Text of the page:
3. Decorate each dish with a bit of grated cheese, avocado cubes, and a little coarsely chopped cilantro. Some people even add a little chili (or ají, as it is called in Ecuador). I prefer mine without, but believe me it will conquer even the pickiest guests at your table. I promise they will eat it without a doubt.
Soup
Ecuadorian
locro, potato, soup

How to make the BEST Homemade Creamy Tomato Soup

Autumn is here, and at home this is the moment when we start cooking soups, chowders, and stews. Who doesn’t fancy a bowl of creamy HOMEMADE tomato soup when it’s dark and rainy outside? And to make things even better, tomatoes are still in season around here, but it won’t last long, though.

And so, few days ago, I prepared this soup. I wanted to try it. While I have to say that in my attempt, the quantities were not exact because I didn’t want to prep much, below you are going to find exact amounts.

Creamy Tomato Soup

I think this is one of those recipes that everyone just loves and which for years we've eaten the canned version. Nowadays, however, I believe we all prefer having it homemade, don't you agree?

  • Chopping board
  • Chef's Knife
  • Peeler
  • Cooking robot or blender
  • Medium Pot
  • Wooden spoon
  • 500 g tomatoes
  • 1 tsp. tomato paste ((to eliminate tomato acidity))
  • 1 onion
  • 1 garlic clove
  • 500 ml chicken or vegetable stock ((if unavailable, water will suffice))
  • 1 tsp. granulated sugar ((if necessary))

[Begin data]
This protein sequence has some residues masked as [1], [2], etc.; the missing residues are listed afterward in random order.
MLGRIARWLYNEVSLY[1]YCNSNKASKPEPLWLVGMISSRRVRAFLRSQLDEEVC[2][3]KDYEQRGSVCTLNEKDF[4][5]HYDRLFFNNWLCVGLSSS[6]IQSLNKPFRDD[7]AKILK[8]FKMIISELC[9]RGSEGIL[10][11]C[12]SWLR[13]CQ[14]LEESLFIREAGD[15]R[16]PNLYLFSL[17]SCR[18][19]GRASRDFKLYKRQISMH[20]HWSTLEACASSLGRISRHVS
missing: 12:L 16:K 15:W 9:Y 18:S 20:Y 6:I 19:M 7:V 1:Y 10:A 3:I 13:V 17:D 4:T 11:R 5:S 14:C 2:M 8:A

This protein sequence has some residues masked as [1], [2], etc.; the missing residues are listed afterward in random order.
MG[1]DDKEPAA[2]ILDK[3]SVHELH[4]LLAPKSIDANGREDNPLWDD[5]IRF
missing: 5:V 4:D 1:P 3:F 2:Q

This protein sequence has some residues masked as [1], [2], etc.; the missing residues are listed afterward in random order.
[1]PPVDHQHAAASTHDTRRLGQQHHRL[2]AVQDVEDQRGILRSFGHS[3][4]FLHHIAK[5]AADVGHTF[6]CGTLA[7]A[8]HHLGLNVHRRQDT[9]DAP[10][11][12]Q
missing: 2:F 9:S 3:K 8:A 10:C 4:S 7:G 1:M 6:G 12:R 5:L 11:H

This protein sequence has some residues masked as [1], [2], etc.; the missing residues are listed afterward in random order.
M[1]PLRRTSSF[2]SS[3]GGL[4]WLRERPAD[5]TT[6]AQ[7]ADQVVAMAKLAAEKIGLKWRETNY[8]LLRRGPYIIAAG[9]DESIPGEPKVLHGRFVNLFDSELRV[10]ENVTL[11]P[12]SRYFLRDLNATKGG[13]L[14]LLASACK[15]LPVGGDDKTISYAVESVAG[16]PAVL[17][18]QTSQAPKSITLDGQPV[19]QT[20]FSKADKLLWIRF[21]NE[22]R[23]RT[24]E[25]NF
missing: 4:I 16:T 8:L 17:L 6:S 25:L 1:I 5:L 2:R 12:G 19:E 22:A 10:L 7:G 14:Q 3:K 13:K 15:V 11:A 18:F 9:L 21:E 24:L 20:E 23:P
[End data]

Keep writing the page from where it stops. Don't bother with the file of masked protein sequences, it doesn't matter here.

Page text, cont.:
• 1 drizzle olive oil
  • 100 ml heavy whipping cream
  • 1 pinch salt
  • Ground pepper
  • Herbs (Parsley or basil)
  1. Peel and finely chop the onion and garlic (be sure to remove the sprout from the center of the  clove)

  2. Cut the tomatoes into quarters and purée them in the blender. A bit of the stock can be used to facilitate the blending.

  3. Heat the olive oil in a pot, and sauté the onion, garlic, and pureed tomatoes.

  4. Add in the stock, the tomato paste and the sugar. Stir all of the ingredients together, then let it come to a boil. Reduce to a simmer and let cook for a few minutes.

  5. Stir in the heavy cream until it’s been incorporated. Season with the salt and pepper to taste.

  6. Plate up the soup and garnish with the parsley.

  • I give you my word that it tastes delicious. It’s a recipe to pamper the soul, and the stomach.

     
Soup
of the World
soup, tomato

I give you my word that it tastes delicious. It’s a recipe to pamper the soul, and the stomach.

es_MXSpanish